CD Forwards Ever, Backwards Never (CD 148293),
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Forwards Ever, Backwards Never


  • 1. True Believer / True Dub
    2. Dread in South Africa
    3. Long Road
    4. Private Enemy
    5. Strong Like a Lion
    6. New Sound in Town
    7. She Loves Me
    8. How Could I Live
    9. I Live / Dub
    10. Don't Go
    11. One Away Man
    12. (Untitled) - (hidden track)
    Read More...
  • Additional Info
    Manufacturer Part Number (MPN): 617 736

  • Credits
    Producer
    Engineer

    Roots Radics: Dwight Pinkney, Bingy Bunny (guitar); Earl Fitzsimmons (keyboards); Flabba Holt (bass); Style Scott (drums).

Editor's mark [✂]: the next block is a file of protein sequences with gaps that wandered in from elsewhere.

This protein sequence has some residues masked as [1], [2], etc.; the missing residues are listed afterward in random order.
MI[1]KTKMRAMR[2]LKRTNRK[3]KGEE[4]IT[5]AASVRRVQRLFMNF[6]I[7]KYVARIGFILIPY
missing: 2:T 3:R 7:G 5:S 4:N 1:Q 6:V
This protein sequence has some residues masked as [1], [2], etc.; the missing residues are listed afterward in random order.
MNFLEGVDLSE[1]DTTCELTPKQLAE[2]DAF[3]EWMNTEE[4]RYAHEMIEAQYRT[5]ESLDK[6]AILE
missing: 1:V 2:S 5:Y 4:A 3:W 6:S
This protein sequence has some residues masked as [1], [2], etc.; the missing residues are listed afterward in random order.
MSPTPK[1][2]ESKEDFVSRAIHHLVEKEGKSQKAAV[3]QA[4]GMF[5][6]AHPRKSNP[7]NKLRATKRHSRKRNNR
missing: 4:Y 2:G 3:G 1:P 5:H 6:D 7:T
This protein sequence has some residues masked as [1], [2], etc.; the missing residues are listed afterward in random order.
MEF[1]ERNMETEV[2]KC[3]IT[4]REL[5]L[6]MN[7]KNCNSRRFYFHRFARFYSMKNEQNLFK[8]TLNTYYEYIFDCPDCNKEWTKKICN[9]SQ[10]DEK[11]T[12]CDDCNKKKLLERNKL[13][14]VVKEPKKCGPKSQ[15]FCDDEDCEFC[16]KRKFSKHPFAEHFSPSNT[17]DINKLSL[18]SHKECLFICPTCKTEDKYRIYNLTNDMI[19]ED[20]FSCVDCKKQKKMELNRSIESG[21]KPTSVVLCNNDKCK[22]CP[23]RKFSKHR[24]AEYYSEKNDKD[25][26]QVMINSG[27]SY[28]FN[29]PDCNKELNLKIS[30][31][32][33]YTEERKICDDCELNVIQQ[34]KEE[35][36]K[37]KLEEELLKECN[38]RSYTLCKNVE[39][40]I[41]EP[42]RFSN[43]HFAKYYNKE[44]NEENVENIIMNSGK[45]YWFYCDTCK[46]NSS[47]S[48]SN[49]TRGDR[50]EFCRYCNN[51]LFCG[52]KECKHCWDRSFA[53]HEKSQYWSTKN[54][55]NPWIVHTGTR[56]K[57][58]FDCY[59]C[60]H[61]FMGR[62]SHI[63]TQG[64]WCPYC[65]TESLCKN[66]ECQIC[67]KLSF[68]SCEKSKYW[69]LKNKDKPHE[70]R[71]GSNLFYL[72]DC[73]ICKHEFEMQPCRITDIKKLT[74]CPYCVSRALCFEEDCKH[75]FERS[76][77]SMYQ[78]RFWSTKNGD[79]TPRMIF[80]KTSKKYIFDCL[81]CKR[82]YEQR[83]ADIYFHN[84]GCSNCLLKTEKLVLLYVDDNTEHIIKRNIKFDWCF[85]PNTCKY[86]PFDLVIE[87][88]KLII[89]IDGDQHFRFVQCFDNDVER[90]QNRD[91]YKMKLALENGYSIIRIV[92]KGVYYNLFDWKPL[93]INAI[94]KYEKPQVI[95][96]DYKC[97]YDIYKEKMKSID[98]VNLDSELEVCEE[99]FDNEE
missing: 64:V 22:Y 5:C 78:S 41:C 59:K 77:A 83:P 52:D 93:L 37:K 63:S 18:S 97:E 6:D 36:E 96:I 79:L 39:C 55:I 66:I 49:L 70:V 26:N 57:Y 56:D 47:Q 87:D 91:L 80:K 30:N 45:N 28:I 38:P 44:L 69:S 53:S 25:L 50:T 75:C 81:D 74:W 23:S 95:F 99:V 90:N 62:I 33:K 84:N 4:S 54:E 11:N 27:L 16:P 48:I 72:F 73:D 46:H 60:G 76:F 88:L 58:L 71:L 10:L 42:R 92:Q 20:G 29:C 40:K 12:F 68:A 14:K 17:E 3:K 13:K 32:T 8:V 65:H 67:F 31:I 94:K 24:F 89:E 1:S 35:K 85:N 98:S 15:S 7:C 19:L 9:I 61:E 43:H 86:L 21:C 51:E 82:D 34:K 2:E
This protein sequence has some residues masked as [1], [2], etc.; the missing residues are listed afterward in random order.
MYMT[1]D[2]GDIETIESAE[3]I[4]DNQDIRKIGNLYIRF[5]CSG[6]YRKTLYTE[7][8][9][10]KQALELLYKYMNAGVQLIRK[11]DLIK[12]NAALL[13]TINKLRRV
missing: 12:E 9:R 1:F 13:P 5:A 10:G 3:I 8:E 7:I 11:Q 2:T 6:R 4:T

Who bears the ultimate responsibility for an album's sound? In the rock world the answer is simple -- the band, with stylistic input from the producer. In Jamaica, bands in the American/European sense never really evolved. There are singers and DJs and then there are sessionmen. On occasion, an aggregate of studio musicians might evolve into a more cohesive unit. The Skatalites developed a unique island sound that reigned through much of the '60s. In the '70s, the Revolutionaries did the same, especially once Sly & Robbie launched themselves into production. And the '80s belonged to the Roots Radics. Formed from the ashes of the Morwells vocal group, as the house band for Junjo Lawes the Roots Radics defined the dancehall sound of the pre-ragga '80s, and their influence only slowly waned with the arrival of the digital age. Thus the arrival of Forwards Ever, Backwards Never was eagerly anticipated in 1990, but fans were to be disappointed. Of course, there's no faulting the musicianship -- it's flawless as always. Eric Lamont has a fine, emotive voice, more expressive then when he was singing harmony back in the Morwells, and he's splendidly backed by the likes of Beres Hammond and Pam Hall. Across the album, the Roots Radics stretch their genre muscles, delving into Spanish stylings on "Dread in South Africa" and an updated "How Could I Live." Elements of Jamaica's past and present are intertwined, most rapturously on the splendid "Don't Go." Yet, for all that, the album lacks the creative spark that has so indelibly marked their session work. It's all pleasant enough, and the songs, particularly the many cultural numbers, are certainly heartfelt, but too much of the record flows languorously by without leaving any sort of imprint. As there's no production credits, one assumes the Roots Radics self-produced. Perhaps the band needed that dictatorial voice to stoke their musical fire. ~ Jo-Ann Greene

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